The CITB supports the skills needs of the UK construction sector. As well as supporting training and development for individual companies, it takes a strategic overview of the construction industry as a whole. One of the identified issues is how to attract and encourage a wide range of individuals to consider and enter the construction industry. It was considered there was a lack of evidence and understanding of which pre-employment construction industry initiatives are most effective, who they attract, and what impact they have on individuals, employers, and the industry as a whole. Traverse were commissioned to carry out research to:
• Explore the range of existing pre-employment initiatives, in the construction industry and analogous industries such as engineering.
• Understand what challenges the initiatives were designed to address.
• Understand how they are implemented e.g. focusing on work experience; knowledge training; or other approaches.
• Understand what impact these initiatives have on individuals, employers, and, if possible, society in general.
• Identify success factors and barriers to success.
Traverse initially carried out desk research to identify pre-employment initiatives already in place in the construction industry and analogous sectors. Once these were identified we reviewed them according to elements such as: location, sector, employer, category, target group and so on. This allowed us to identify a short list of initiatives for field work. We carried out 50 interviews with:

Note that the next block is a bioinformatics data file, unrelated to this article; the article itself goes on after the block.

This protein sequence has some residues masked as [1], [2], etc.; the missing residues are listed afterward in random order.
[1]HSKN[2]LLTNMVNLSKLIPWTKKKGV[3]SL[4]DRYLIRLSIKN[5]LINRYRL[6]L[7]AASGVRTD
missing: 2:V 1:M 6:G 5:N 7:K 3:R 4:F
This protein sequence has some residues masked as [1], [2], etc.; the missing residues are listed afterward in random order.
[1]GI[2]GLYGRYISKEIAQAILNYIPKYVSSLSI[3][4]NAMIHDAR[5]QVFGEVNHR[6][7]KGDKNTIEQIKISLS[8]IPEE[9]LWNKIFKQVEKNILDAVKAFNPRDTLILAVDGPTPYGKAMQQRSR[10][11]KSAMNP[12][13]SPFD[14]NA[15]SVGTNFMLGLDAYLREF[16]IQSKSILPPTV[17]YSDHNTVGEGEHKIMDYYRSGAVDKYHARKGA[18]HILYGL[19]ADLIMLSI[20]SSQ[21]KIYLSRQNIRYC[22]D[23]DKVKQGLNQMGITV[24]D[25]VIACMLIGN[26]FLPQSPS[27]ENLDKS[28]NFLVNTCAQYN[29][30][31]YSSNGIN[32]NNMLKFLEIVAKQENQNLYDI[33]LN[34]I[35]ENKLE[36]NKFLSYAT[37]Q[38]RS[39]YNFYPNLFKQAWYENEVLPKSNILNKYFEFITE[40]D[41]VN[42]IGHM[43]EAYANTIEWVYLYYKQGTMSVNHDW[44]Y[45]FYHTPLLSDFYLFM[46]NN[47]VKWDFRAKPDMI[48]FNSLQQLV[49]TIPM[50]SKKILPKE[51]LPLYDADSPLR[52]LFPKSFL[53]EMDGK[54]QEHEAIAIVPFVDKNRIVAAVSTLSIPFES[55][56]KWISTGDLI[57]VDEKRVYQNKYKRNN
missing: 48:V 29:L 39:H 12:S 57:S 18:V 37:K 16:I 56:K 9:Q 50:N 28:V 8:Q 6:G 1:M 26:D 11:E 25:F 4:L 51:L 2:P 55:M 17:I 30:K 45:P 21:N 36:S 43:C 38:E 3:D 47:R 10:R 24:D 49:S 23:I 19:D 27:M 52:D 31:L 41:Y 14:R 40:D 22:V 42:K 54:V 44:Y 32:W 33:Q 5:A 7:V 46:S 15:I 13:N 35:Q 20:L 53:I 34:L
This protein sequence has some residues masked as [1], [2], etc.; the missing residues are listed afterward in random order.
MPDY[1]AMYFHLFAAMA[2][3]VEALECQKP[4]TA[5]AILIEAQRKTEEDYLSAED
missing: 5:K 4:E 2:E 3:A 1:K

• Training Providers
• Participants / trainees
• Federations / employer representative bodies
We used these to develop 6 in-depth case studies, drawn from initiatives where we conducted interviews with a representative from both an employer and a training provider.
The research found that:
• There is a variety of pre-employment initiatives run by training providers and employers. They are categorised as follows: Information, Advice & Guidance • Engagement • Skills training • Work experience
• Barriers to the effectiveness of these initiatives include: a lack of promotion of construction in schools; caring responsibilities being a systemic barrier to women entering the industry; logistical issues for some, such as not being able to afford transport
• A poor public perception of construction was the most significant challenge that the sector is facing.